It’s interesting to note how the news media tends to direct the public’s attention. What is considered to be “news” at any given time seems to be predecided by the particular stories and events they agree to focus on. Obviously reporting on the misadventures and idiotic tweets of our current president keeps the media busy most of the time right now, but every once in a while they turn their attention away from the sad reality show in Washington, D.C., to some other unfolding human tragedy.
Two weeks ago today, 16 year-old Jayvon Sherman was shot to death while walking to school. As I write this police do not know who shot Jayvon or why they did it, but we do know he is the 22nd person to be murdered in Macon this year. And Tuesday added three more to the total. As is the case every year, a large percentage of the homicide victims in Macon are African American men and most of them were killed by other African American men.
In my last column I offhandedly referred to our current president as a “crazy man,” and I predictably received a few irate responses from some of Donald Trump’s loyal admirers who didn’t appreciate the comment. The responses I get when I say anything critical about “The Donald” typically go something like this: “You are obviously a liberal snowflake who can’t stand the fact that a true patriot now leads the country.
@morbrem@LarryHogan@MarilynMosbyEsq You are creating your own reality. Let me be explicit, the Governor did not cause crime in Baltimore to increase independently. There are things that Governor could be doing, used to do, that are not occurring. I urge him to join us to do what works in coordinated way.
@morbrem@LarryHogan@MarilynMosbyEsq Criminal Justice Coordinating Council used to run point on coordination. Governor thought ineffective and wanted to punish judges, so stopped it. Fine. What replaced it to coordinate? Nothing.
Muck Rack makes it simple to find people, tweets, or articles that mention any name, keyword, company, hashtag etc. We've compiled this guide to help you make the most of your search.
Selecting a term
Start searching tweets, articles from media outlets, articles mentioned in tweets, journalists'
names, titles and bios with some suggested searches:
Companies or Topics (e.g. iPhone, Microsoft)
Phrases (e.g. "cloud computing") — use quotes to keep the terms together
Twitter handles (e.g. @username) — returns those who have mentioned or replied to
Names (e.g. "David Pogue")
Hashtags (e.g. #sxsw, #london2012)
Bio details (e.g. vegan, Olympics, father)
Muck Rack's Advanced Search allows for many boolean operators.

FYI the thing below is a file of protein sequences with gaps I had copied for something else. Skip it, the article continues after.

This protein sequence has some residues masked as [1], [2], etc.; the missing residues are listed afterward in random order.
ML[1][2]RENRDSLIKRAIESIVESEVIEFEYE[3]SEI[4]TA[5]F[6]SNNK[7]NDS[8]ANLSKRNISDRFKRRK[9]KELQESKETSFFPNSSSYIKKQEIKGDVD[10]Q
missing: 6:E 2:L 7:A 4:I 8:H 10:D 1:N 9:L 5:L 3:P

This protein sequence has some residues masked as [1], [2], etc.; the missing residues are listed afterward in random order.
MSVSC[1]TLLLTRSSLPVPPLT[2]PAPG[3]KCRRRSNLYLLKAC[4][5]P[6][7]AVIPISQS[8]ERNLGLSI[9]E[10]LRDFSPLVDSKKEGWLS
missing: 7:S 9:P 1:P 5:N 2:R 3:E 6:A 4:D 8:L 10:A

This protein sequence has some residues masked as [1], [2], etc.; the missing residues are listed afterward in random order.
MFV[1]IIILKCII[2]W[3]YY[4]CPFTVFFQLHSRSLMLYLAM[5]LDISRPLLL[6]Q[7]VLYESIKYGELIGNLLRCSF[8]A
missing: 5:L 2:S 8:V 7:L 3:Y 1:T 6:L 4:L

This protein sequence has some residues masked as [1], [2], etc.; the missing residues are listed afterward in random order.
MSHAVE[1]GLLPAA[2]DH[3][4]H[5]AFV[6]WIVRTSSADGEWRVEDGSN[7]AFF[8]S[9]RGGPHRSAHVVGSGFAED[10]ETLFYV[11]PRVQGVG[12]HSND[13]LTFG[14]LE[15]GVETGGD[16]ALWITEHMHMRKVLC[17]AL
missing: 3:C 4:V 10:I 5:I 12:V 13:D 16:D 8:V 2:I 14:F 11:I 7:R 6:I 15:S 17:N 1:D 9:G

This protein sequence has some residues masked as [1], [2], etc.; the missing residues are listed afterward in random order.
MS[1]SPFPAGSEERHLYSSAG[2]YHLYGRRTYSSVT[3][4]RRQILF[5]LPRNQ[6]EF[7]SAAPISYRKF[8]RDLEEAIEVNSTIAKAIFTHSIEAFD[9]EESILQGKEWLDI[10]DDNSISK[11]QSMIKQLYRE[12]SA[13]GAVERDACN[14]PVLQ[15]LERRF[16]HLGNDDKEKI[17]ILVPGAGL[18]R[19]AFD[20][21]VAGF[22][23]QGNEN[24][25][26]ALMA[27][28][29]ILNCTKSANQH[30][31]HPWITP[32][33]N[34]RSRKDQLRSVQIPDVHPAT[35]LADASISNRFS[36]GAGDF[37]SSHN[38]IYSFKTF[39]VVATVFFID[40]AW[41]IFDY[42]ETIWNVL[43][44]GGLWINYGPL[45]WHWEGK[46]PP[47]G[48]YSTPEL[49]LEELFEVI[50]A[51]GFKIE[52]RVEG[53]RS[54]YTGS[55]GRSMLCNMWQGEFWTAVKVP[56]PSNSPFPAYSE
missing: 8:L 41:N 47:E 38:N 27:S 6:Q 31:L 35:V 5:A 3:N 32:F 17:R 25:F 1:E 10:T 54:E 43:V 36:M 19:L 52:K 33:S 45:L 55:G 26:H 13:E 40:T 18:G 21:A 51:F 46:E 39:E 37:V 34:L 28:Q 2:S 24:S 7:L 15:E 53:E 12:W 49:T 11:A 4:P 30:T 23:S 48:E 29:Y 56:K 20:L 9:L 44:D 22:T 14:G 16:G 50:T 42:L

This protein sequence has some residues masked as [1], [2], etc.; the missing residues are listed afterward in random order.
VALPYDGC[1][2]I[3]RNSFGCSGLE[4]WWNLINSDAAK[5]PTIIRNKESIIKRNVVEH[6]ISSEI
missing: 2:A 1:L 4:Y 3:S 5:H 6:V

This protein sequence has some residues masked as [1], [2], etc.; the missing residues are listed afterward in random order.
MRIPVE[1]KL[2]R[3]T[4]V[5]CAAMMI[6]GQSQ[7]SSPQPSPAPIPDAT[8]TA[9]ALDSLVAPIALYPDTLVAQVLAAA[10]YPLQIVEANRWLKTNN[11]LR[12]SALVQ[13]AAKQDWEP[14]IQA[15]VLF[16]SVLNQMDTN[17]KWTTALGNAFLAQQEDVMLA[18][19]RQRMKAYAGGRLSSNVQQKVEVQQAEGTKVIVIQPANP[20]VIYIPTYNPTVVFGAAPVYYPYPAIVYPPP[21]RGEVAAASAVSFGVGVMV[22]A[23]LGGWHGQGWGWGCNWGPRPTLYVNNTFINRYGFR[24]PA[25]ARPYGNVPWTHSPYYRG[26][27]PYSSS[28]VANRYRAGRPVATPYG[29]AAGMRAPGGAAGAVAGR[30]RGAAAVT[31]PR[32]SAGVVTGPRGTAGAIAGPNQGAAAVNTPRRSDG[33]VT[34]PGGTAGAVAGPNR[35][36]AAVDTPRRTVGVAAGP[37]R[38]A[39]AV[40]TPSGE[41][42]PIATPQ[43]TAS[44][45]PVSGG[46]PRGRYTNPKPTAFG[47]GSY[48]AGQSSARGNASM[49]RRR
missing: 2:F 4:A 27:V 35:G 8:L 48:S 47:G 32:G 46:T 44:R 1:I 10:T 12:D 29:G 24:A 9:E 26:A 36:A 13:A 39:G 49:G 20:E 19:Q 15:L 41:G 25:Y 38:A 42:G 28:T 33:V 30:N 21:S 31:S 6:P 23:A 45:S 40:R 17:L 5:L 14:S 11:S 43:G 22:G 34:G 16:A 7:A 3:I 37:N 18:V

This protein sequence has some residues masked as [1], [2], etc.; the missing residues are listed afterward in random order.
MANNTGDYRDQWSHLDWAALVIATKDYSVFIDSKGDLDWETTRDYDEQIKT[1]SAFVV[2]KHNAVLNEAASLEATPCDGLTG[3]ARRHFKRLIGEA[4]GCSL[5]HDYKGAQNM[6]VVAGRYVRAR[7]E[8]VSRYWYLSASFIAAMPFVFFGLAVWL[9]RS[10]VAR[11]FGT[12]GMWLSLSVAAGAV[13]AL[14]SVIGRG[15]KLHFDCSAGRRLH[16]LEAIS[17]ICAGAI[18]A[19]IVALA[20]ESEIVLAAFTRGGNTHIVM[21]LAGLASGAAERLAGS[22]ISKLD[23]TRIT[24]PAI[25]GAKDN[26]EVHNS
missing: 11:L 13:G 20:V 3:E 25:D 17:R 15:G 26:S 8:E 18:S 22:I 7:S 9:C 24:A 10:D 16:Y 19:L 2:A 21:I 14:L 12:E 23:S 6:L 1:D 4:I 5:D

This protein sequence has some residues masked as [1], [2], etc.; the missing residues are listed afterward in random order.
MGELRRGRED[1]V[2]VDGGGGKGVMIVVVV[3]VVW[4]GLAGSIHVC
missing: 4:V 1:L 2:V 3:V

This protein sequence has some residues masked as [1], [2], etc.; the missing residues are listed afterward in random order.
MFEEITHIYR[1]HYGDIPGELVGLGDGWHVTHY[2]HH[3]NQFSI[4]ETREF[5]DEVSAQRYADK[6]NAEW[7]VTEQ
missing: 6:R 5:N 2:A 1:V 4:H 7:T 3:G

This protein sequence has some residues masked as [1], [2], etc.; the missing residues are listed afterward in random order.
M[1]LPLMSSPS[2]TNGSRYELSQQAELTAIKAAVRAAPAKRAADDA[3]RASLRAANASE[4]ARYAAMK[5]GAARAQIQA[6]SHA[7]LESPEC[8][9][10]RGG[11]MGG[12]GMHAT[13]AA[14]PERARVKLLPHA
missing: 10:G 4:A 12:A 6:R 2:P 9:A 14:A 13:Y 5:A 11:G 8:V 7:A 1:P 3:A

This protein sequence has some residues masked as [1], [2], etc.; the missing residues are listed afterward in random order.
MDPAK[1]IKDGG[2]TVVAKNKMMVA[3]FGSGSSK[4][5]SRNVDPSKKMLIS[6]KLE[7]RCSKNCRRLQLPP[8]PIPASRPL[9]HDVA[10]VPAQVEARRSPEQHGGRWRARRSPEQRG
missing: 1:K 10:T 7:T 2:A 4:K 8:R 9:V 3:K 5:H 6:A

Find results that mention multiple specified terms, use AND or
+. For example, ensure each result contains both Elon Musk and Mark Zuckerberg by
searching Musk AND Zuckerberg or Musk + Zuckerberg.
Use the operators OR or , to broaden your search when you'd like either of
multiple terms to appear in results. (This is the default behavior of our search when no operators
are used). For example, results will contain either cake or cookie by searching cake OR cookie or cake,cookie
Use NOT or - to subtract results from your search. For
example, searching Disney will yield results about the Walt Disney Company as well as Walt Disney
World Resort. To exclude mentions of Disney World, search for Disney -World or Disney
When using one of these operators with a phrase, enclose it in quotation marks. For example, you can
find results about smartphones excluding Apple's iPhone 4S by searching smartphone -"iPhone
Exact case matching or punctuation
If you're searching for a brand name or keyword that relies on specific punctuation marks or capitalization, you can
find results that match your exact query by adding matchcase: before the keyword you're searching for, like matchcase:E*TRADE .
Use parentheses to separate multiple
boolean phrases. For example, to find journalists talking about having fun in Disney World or
Disneyland, search for ("disney world" OR disneyland) AND fun.
An asterisk can be used to search for any variation of a root word truncated by the asterisk. For example, searching for admin* will return results for administrator, administration, administer, administered, etc.
A near operator is an AND operator where you can control the distance between the words. You can vary the distance the near operation uses by adding a forward slash and number (between 0-99) such as strawberries NEAR/10 "whipped cream", which means the strawberries must exist within 10 words of "whipped cream".